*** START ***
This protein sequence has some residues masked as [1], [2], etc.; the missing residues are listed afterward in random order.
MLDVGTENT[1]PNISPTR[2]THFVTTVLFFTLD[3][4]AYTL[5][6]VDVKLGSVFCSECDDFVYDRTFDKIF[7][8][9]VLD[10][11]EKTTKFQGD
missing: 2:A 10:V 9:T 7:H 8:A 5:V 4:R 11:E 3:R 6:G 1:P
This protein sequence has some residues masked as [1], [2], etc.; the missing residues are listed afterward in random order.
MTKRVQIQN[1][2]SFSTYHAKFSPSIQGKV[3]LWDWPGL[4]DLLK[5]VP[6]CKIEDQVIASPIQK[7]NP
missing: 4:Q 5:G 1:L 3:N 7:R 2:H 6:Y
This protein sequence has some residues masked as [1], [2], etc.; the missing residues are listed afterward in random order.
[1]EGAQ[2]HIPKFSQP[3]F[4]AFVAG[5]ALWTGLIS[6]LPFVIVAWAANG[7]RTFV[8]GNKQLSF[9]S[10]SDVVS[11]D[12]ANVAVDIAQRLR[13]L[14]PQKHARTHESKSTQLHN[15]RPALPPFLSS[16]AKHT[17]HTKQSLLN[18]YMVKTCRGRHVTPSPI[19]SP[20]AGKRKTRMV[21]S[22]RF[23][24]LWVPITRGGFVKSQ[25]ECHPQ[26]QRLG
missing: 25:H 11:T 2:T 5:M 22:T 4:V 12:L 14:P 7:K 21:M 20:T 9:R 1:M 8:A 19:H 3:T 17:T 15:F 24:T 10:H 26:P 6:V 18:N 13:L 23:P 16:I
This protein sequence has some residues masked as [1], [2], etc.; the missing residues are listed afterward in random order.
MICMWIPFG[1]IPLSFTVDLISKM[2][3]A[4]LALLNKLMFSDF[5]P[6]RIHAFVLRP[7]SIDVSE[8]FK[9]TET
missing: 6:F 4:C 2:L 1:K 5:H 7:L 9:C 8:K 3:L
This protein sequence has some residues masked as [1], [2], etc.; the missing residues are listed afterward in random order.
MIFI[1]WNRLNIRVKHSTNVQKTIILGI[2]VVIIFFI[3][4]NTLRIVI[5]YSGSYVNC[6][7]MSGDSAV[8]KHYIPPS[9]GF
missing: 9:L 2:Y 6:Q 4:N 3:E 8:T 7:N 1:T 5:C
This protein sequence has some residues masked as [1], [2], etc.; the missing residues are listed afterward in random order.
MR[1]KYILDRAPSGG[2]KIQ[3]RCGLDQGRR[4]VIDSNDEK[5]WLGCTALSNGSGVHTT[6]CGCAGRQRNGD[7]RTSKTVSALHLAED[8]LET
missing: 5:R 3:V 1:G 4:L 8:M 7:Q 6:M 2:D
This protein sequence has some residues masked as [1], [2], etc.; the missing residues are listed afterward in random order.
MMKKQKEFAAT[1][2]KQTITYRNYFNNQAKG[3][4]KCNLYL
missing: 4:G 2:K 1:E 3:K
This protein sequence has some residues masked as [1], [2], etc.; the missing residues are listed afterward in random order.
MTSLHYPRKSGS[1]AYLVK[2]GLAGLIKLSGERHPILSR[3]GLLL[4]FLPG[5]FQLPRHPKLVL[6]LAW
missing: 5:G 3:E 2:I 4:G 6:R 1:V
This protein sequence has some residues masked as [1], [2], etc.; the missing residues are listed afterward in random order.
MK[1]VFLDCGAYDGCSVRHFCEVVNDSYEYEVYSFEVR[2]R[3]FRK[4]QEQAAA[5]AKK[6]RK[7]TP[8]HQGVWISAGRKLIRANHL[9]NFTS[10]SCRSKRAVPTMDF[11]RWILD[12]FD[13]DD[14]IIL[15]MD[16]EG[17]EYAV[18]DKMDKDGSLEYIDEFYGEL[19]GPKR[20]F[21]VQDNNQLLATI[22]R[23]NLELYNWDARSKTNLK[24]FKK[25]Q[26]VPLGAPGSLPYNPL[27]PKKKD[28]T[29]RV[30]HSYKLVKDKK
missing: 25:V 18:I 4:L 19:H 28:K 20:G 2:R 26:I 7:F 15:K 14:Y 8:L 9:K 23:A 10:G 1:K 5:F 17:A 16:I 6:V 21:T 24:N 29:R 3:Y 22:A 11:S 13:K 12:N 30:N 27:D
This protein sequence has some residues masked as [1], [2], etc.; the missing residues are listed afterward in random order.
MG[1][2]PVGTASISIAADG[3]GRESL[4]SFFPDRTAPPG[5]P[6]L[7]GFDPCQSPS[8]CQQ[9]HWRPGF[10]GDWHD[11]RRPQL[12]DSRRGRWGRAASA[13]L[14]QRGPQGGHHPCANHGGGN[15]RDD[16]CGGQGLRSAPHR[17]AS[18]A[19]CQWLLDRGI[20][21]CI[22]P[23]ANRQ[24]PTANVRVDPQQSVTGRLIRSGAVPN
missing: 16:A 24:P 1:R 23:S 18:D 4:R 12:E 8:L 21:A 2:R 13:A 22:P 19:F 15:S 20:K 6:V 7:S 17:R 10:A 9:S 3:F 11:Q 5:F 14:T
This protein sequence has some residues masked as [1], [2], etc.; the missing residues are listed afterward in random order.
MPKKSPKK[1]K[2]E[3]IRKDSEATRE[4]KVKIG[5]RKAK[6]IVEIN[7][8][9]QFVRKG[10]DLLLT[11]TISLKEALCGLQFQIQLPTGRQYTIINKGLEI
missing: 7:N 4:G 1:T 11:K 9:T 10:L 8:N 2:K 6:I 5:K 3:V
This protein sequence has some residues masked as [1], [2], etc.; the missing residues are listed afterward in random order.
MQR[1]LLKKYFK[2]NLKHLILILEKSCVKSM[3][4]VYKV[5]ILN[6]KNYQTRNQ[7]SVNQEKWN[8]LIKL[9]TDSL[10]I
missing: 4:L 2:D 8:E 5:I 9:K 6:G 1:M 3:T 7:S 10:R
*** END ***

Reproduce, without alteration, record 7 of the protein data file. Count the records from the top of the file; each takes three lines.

This protein sequence has some residues masked as [1], [2], etc.; the missing residues are listed afterward in random order.
MMKKQKEFAAT[1][2]KQTITYRNYFNNQAKG[3][4]KCNLYL
missing: 4:G 2:K 1:E 3:K